Transparency International and its partner in South Africa, Corruption Watch, are calling on Members of Parliament to vote for the motion of no confidence in President Jacob Zuma because of the mounting evidence of grand corruption and state capture in the country.
On Monday and Tuesday this week thousands are expected to march across South Africa calling for President Zuma to go. President Zuma, his family and political associates are accused of colluding with business interests, in particular the powerful Gupta business family, for personal gain. These allegations include the awarding of key positions in criminal justice institutions and on the boards of state-owned enterprises based on personal loyalty rather than on merit or independence.
“Public governance has been undermined. Civil society and ordinary citizens are in the streets asking for change. This is a chance for South Africa to show that integrity can be at the centre of its politics, not corruption. Politicians must listen to the people. Enough is enough. The evidence of grand corruption and state capture is mounting. This hurts everyone in South Africa,” said David Lewis, Executive Director of Corruption Watch.
“Grand corruption on this scale robs citizens of their rights. Money that should help them goes to line the pockets of the politically connected. This must stop. People are in the streets and politicians must listen to their voices. President Zuma must go,” said José Ugaz, Chair of Transparency International.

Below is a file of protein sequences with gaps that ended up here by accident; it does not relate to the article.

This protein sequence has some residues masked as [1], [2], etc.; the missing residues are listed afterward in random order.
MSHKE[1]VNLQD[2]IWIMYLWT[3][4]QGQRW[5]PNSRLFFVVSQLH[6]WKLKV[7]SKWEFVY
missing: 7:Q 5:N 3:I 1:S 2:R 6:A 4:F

Key reports, including State of Capture by former Public Protector and Transparency International Integrity Award Winner Thuli Madonsela, have shown how public officials have taken bribes in awarding contracts to the private sector. In addition, the recent leak of thousands of emails allegedly show how the powerful Gupta family businesses bribed public officials including President Zuma’s son and orchestrated a web of corruption involving many multinational companies. The Guptas deny the authenticity of the emails.
Transparency International is calling for a full, transparent investigation into the role of multinational companies named in the leaked emails. These include consulting giant McKinsey & Co, which has mutually agreed a leave of absence with one of its partners, Vikas Sagar, pending an internal investigation, and accounting giant KPMG.
Corruption Watch is preparing documentation to pass to the US Department of Justice which could open investigations under the Foreign Corrupt Practices Act as the companies involved in the allegations all do business in the US.
This statement was updated on 10 August to reflect the situation at McKinsey & Co.
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